Although the school year is coming to an end, you may already
be thinking about what areas of learning you might approach differently next year with your students. For me one year, it was independent reading.
I have always been a firm believer that to practice and improve reading skills, students should read independently both in and out of school. Part of my classroom's daily routine was a twenty minute independent reading time. We called it SQUIRT, an acronym for Sustained, Quiet, Independent Reading Time.
To help my students remember what the letters stood for, we reviewed the meanings of the words. In addition, we practiced the words with an auditory and kinetic routine described below.
- First, making a sweeping motion from left to right with our arms, we chanted, "SUSTAINED! Over a period of time!"
- Then we placed an index finger to our lips and whispered, "QUIET!"
- Next, we stood at attention with our arms by our sides and shouted, "INDEPENDENT! On my own and by myself!"
- When we called out "READING!", we put our hands side by side and palm up to represent an opened book.
- Finally, we looked at our left arm and touched our pretend wristwatch and chanted, "TIME!"
Although this routine was a success, what I noticed over time was that some of my students were not making good reading choices. Some chose books that were too easy or too hard, and overall the literary quality and complexity of the books were wanting. I came to the realization that students needed guidance on book selection. As a result, I created the Pirate Independent Reading Challenge.
First, I made lists of quality children's books in the following genres: realistic fiction, fantasy, and historical fiction. Over the next few weeks, I introduced some of these books to the students. I gathered the students to our meeting area and presented a book or two each day. I shared with them the front cover, read the publisher's summary, and read a chapter usually from the middle of the book. Often there were students who were familiar with some of these books, and I would ask them to offer their opinions. I left the books out for students to examine on their own during free time or when they had finished daily assignments. By the time I was ready to begin our new policy for selecting independent reading books, the students were ready to make a selection and were excited to begin.
Fortunately, most of the books were available through our school library or were among the many books within our class library. Having provided parents with the lists, many took their children to the public library if the desired book wasn't available at school. Students read these books during SQUIRT and at home. I had already required students to read at home for at least 100 minutes within the school week. The number of reading minutes were recorded on their weekly assignment calendar which had to be signed by their parent and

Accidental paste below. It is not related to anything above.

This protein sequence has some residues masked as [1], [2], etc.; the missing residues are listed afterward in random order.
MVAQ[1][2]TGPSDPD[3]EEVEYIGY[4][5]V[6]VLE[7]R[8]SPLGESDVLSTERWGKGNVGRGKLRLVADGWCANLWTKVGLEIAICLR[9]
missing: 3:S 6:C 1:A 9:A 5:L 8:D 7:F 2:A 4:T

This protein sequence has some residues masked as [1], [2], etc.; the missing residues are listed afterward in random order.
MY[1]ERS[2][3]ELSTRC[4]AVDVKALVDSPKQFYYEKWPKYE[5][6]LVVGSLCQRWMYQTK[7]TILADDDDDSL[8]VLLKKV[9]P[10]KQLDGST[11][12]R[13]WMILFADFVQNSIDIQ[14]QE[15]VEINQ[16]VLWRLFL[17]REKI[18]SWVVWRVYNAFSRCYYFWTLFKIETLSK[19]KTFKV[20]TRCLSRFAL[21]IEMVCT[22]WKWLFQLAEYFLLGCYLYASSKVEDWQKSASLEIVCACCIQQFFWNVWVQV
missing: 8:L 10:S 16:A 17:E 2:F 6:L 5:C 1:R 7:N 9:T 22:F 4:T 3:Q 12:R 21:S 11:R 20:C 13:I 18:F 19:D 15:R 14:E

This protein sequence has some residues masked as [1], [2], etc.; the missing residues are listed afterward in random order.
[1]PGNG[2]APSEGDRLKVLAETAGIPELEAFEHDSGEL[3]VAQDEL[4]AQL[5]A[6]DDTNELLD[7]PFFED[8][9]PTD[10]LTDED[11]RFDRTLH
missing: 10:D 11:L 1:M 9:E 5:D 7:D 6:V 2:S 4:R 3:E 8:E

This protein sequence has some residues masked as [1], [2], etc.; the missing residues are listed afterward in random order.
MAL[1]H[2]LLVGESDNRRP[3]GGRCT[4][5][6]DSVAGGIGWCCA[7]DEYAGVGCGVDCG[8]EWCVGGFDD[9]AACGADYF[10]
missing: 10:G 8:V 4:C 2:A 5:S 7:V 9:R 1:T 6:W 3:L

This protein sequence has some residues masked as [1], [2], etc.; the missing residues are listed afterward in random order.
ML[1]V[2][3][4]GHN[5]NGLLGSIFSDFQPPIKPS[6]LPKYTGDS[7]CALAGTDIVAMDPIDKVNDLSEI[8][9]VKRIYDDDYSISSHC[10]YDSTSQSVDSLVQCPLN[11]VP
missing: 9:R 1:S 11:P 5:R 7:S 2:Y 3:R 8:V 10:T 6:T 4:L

turned in on Friday. With the newly introduced independent reading policy, students were provided with a reading log and recorded each day the following information: 1) date of reading 2) book title, 3) author, 4) number of pages in the book, 5) page number started on, 6) page number ended on. These logs were also turned in weekly. This allowed me to see how each student was progressing with the selected book of choice. If only a few pages were read daily, I would meet with the student to determine if the book was too difficult or just not enjoyable, and if so, we hunted for a new book. There were times that students found books they wanted to read that were not on the lists. If that was the case and I was not familiar with the book, they brought the book to me for approval.
Once this routine of the reading log was solidly in place, I introduced the reading journal. Luckily I found a good deal on composition books with unique covers and purchased them for my students. I explained to them that it was important to practice reading skills and to show their comprehension of the books they read. Each week students were given two assignments to complete in their journals. One assignment which was a weekly requirement was to select a word from the reading that was unknown to the reader or a word that they had seen before but did not fully understand. They were required to write the sentence from the book in which the word was used and provide a definition. Also, students drew a picture to help them remember the meaning of the word.
The second assignment varied depending on the comprehension skill focus. For example, to show their understanding of the main character's traits, students made character trait maps using a graphic organizer. As seen in the above example, students were asked to determine the traits of the main character and provide proof from the book. Other skills such as identifying the setting and summarizing were also assigned.
I am happy to say that revising my independent reading program resulted in better book selections, reading skills improvement, and students' enjoyment of reading as a pastime!
If interested in utilizing the Pirate Independent Reading Challenge for the next school year, you can download a FREEBIE from my TpT store that will help you with the implementation. Click the picture below for a direct link to this product.
Thar be treasure in books, matey!